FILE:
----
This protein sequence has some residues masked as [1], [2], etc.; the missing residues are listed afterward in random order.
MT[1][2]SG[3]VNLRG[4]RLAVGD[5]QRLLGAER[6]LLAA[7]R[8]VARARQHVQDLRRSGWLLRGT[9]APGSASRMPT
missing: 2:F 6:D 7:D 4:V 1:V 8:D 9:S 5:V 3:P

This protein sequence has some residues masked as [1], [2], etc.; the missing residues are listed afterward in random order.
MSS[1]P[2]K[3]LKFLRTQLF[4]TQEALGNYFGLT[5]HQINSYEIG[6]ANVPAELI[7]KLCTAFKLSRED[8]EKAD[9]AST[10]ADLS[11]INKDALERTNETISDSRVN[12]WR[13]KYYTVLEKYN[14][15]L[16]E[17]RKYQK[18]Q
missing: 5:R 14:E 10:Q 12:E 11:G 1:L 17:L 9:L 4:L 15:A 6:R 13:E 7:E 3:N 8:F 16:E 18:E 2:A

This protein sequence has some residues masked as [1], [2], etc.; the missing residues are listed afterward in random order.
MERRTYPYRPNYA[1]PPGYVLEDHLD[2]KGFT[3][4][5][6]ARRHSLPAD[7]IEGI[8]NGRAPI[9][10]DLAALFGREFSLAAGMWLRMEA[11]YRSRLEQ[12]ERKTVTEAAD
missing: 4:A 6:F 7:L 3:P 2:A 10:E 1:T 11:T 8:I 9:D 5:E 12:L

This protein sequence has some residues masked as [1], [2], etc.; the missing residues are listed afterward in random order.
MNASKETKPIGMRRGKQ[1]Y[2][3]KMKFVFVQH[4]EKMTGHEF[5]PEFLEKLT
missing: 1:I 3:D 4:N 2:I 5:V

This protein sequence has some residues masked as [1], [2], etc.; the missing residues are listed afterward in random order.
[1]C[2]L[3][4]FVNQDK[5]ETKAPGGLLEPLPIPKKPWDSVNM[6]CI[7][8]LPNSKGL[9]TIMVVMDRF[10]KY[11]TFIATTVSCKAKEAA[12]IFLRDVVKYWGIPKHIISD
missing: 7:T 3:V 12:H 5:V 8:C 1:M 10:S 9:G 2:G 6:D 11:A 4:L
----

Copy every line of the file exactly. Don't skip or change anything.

This protein sequence has some residues masked as [1], [2], etc.; the missing residues are listed afterward in random order.
MT[1][2]SG[3]VNLRG[4]RLAVGD[5]QRLLGAER[6]LLAA[7]R[8]VARARQHVQDLRRSGWLLRGT[9]APGSASRMPT
missing: 2:F 6:D 7:D 4:V 1:V 8:D 9:S 5:V 3:P

This protein sequence has some residues masked as [1], [2], etc.; the missing residues are listed afterward in random order.
MSS[1]P[2]K[3]LKFLRTQLF[4]TQEALGNYFGLT[5]HQINSYEIG[6]ANVPAELI[7]KLCTAFKLSRED[8]EKAD[9]AST[10]ADLS[11]INKDALERTNETISDSRVN[12]WR[13]KYYTVLEKYN[14][15]L[16]E[17]RKYQK[18]Q
missing: 5:R 14:E 10:Q 12:E 11:G 1:L 17:L 9:L 4:L 15:A 6:R 13:E 7:E 3:N 8:F 16:E 18:E 2:A

This protein sequence has some residues masked as [1], [2], etc.; the missing residues are listed afterward in random order.
MERRTYPYRPNYA[1]PPGYVLEDHLD[2]KGFT[3][4][5][6]ARRHSLPAD[7]IEGI[8]NGRAPI[9][10]DLAALFGREFSLAAGMWLRMEA[11]YRSRLEQ[12]ERKTVTEAAD
missing: 4:A 6:F 7:L 3:P 2:A 10:E 1:T 11:T 8:I 9:D 5:E 12:L

This protein sequence has some residues masked as [1], [2], etc.; the missing residues are listed afterward in random order.
MNASKETKPIGMRRGKQ[1]Y[2][3]KMKFVFVQH[4]EKMTGHEF[5]PEFLEKLT
missing: 1:I 3:D 4:N 2:I 5:V

This protein sequence has some residues masked as [1], [2], etc.; the missing residues are listed afterward in random order.
[1]C[2]L[3][4]FVNQDK[5]ETKAPGGLLEPLPIPKKPWDSVNM[6]CI[7][8]LPNSKGL[9]TIMVVMDRF[10]KY[11]TFIATTVSCKAKEAA[12]IFLRDVVKYWGIPKHIISD
missing: 7:T 3:V 12:H 5:V 8:C 1:M 10:S 9:G 2:G 6:D 11:A 4:L